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Because the history of Irish neutrality reminded me of some lyrics from an old Pogues song

As I was walking down the road
A feeling fine and larky-oh
A recruit'en sergeant came up-a-ta me
Says he, you'd look fine in khaki-oh
For the King he is in need of men
Come read this proclamation-oh
A life in Flanders for you then
Would be a fine vacation-oh

That may be so says I to him
But tella me sergeant dearie-oh
If I had a pack stuck upon me back
Would I look fine and cheerie-oh
For they'd have you train and drill until
They had you one of the Frenchies-oh
It may be warm in Flanders
But it's draughty in the trenches-oh

The sergeant smiled and winked his eye
His smile was most provoking-oh
He twiddled and twirled his wee mustache
Says he, I know you're only joking-oh
For the sandbags are so warm and high
The wind you won't feel blowing-oh
Well I winked at a cailin passing by
Says I, what if it's snowing-oh

Come rain or hail or wind or snow
I'm not going out to Flanders-oh
There's fighting in Dublin to be done
Let your sergeants and your commanders go
Let Englishmen fight English wars
It's nearly time they started-oh
I saluted the sergeant a very good night
And there and then we parted-oh

Back in the mid-eighties I took 30 days leave before I transferred from the 82nd Airborne Division to John F. Kennedy Special Warfare Center and Schools Special Forces Qualification Course.  I had no idea what to do on leave but seeing a movie, "The Eye of The Needle" filmed in Britain prompted me to take an Airforce transport to RAF Lakenheath and tour Britain with a backpack.

I first went to Aldershot and partied with some Paras, being an American para cousin myself.  I almost got into a brawl that I didn't really understand and the closest I came to being called a Feinian Bastard as I am Catholic and I really didn't understand how or why that question came up in conversation.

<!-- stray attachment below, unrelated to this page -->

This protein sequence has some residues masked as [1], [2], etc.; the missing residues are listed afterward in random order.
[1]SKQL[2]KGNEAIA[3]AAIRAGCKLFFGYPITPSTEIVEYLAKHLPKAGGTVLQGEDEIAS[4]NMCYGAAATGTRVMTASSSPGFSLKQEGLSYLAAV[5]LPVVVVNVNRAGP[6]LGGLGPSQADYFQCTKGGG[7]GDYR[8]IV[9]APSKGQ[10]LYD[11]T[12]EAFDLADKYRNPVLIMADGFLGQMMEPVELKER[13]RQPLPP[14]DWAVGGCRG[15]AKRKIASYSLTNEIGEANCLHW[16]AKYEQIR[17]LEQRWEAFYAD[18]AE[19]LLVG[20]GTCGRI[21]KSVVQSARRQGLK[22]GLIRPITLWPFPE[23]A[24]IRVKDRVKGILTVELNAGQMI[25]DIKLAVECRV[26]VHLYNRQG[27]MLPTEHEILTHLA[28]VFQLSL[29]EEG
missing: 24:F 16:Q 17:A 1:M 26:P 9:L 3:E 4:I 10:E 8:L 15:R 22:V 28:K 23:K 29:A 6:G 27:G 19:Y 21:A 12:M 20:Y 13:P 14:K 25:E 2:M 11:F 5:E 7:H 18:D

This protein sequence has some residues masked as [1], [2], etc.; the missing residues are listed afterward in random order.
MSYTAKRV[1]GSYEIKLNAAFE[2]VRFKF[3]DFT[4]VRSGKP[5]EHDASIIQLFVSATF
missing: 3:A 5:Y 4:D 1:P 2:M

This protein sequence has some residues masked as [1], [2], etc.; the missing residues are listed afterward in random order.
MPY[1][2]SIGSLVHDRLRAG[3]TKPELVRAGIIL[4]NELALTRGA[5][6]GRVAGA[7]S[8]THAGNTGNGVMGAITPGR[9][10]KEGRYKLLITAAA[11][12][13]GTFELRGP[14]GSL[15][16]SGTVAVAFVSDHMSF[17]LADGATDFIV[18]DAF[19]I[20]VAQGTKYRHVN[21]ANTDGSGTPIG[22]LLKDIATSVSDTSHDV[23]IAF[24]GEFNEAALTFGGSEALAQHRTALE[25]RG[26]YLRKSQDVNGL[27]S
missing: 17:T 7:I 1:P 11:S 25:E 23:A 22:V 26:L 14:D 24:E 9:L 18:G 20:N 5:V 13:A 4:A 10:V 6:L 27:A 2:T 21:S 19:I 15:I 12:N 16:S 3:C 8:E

It came up from a Para from Northern Ireland, who then asked me if I was a member of NORAID.  I replied, in soldier bravado, "Hell no, those are Air Force weenies".  He then got incensed.

The problem came from my misunderstanding of his accent; I thought he meant NORAD, the Air Force missile tracking unit under Colorado Mountain that tracks missile launches from the old Soviet Union, an air-conditioned office job.

Luckily, the situation was diffused by an English Para who went on about hospitality and foreigners.

The rest of the leave was most memorable.  I ended up as a guest at the Prince Charles Barracks in Aberdeen Scotland courtesy of the 22nd Para (Territorial) through a RSM in Aldershot.  All I had to pay for was booze and food, they put me up.  Which was a good thing because my booze bill pretty much broke my savings, I mean, after all, I WAS in the pubs with Paras.

"Schiller sprach zu Goethe, Steck in dem Arsch die Flöte! Goethe sagte zu Schiller, Mein Arsch ist kein Triller!"

by Jeffersonian Democrat (rzg6f@virginia.edu) on Fri Feb 27th, 2009 at 05:58:22 PM EST

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